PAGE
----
Iraqi Kurdistan is the name of a federal regional in northern Iraq, which includes four provinces of Erbil, Dohuk, Sulaimaniyah, and Halabja. Most of the inhabitants of the area are Kurdish people. Iraqi Kurdistan was able to achieve a minimum level of autonomy in the light of the no-fly zone created after the Iraqi invasion against Kuwait in 1990 and the subsequently the deport of the Iraqi forces from Kuwait by the United States and its Western allies in 1991,. But with the US invasion against Iraq in 2003 and the positive role that the Kurds played in drafting the constitution of Iraq, Iraqi Kurdistan became a federal region. However, with the passage of several years since the establishment of the federal system in Iraqi Kurdistan and despite the positive effect that the federal system had on its economic prosperity, the Kurdish leaders decided to hold a referendum because of the conflict between the federal government of Kurdistan and the Iraqi government over the budget and disputed areas, The purpose of this study is to examine the implications of this referendum; Because this referendum, beyond geopolitical isolation, had political and economic consequences for Iraqi Kurdistan; a matter that greatly impacted the morale of the Kurdish people and invoked their reaction to bad economic and political conditions.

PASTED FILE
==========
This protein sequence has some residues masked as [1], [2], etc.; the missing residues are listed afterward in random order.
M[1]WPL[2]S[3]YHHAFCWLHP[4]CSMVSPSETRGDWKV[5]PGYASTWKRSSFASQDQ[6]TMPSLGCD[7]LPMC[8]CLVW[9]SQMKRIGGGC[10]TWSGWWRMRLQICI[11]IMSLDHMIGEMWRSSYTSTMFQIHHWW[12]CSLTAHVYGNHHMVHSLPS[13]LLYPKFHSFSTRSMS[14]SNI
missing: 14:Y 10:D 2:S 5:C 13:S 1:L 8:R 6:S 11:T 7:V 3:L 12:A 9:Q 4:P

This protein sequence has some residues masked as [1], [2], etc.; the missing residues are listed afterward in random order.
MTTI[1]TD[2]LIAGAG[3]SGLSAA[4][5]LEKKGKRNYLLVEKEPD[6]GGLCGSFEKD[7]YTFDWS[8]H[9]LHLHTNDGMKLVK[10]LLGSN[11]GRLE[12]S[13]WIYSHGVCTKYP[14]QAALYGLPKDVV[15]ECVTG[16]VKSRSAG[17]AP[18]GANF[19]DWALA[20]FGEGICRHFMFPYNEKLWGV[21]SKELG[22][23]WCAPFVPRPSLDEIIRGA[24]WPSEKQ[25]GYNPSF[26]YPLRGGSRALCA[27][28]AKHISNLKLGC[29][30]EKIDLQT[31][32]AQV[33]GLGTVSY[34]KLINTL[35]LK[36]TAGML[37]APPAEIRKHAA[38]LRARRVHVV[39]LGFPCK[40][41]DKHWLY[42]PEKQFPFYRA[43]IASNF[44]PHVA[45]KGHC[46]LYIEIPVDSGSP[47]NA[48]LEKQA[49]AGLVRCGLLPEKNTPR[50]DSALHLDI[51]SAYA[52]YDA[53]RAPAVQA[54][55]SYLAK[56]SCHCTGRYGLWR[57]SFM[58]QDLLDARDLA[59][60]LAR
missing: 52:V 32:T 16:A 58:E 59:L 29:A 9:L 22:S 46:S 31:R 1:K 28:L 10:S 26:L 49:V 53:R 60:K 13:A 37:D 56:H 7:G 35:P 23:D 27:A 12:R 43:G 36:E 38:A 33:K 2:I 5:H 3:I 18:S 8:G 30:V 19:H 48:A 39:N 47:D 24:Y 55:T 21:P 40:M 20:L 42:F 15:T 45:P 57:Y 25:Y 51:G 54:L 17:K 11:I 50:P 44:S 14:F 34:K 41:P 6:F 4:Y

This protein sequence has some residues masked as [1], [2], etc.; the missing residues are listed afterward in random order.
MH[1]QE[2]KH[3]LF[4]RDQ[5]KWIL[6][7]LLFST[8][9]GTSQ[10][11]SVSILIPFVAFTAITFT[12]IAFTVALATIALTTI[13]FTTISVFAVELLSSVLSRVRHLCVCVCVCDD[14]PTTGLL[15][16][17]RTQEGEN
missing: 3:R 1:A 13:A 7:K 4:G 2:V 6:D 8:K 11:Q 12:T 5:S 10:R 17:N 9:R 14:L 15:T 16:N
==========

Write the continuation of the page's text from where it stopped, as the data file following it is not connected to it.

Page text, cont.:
The most important and strongest method in experimental sciences including geography is inference (deduction). The deductive reasoning or inference discovers scientific principles through the process of reasoning which is a logical method. In fact, it is logical reasoning that supports and enhances the ideas and conceptions gained through the experimental techniques and create synthesis by developing a thesis and an antithesis. In this method, the ways of establishing a rule as a basis for the validity of that rule are explored. 
Results and Discussion